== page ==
Makerspaces, robotic arms, virtual-reality goggles, 3D printers, a flight simulator, and a whole lot of iPads.
The 12,300-student Township High School District 214 in suburban Chicago already offers its students access to a wide variety of new technologies. But Superintendent David Schuler is always thinking ahead to what’s coming next and whether it has any real educational value.
When Schuler sets ed-tech priorities, he has very specific goals in mind. “It is about ensuring that ed tech provides adaptable resources to meet every student where they’re at and take them to higher levels of achievement than could be done without that ed-tech resource,” he said.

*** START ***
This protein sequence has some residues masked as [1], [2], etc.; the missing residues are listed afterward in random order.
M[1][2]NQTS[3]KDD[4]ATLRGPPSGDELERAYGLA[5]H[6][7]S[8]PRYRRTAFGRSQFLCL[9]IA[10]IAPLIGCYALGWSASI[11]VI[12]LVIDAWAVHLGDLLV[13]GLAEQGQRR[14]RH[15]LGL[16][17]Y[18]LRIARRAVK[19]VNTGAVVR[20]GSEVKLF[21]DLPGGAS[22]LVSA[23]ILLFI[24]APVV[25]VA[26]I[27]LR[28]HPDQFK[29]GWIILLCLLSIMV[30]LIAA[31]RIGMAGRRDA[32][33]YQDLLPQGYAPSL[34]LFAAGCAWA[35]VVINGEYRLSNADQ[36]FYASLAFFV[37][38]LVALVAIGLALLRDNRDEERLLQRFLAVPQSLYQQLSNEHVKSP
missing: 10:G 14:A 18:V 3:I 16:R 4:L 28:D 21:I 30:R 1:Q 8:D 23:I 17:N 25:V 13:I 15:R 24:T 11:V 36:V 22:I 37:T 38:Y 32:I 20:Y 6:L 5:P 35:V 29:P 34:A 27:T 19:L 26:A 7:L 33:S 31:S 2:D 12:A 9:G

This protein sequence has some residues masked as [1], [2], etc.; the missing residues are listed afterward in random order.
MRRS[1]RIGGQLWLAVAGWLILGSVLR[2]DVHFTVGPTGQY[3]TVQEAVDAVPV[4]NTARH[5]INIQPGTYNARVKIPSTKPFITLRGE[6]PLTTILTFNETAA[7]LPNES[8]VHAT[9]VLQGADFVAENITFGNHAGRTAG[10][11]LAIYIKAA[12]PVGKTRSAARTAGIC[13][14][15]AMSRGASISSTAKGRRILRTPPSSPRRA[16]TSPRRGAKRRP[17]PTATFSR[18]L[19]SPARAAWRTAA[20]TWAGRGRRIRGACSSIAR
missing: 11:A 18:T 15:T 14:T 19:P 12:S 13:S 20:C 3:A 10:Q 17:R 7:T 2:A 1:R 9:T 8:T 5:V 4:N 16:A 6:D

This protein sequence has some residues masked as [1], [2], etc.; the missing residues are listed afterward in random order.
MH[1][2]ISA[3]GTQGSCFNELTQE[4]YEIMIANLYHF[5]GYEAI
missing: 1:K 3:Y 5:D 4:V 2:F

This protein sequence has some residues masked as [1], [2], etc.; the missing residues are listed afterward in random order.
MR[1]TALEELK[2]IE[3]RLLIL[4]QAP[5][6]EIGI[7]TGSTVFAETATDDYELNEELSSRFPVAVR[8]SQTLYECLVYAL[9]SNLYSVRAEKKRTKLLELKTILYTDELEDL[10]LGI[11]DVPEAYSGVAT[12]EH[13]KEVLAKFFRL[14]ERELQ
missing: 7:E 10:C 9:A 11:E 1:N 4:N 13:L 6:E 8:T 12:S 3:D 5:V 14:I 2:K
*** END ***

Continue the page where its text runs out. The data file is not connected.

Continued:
So how does Schuler determine what technology he’ll prioritize in his district for 2020?
One way is through small pilot projects funded by a set-aside in the curriculum budget. The district currently has a tightly…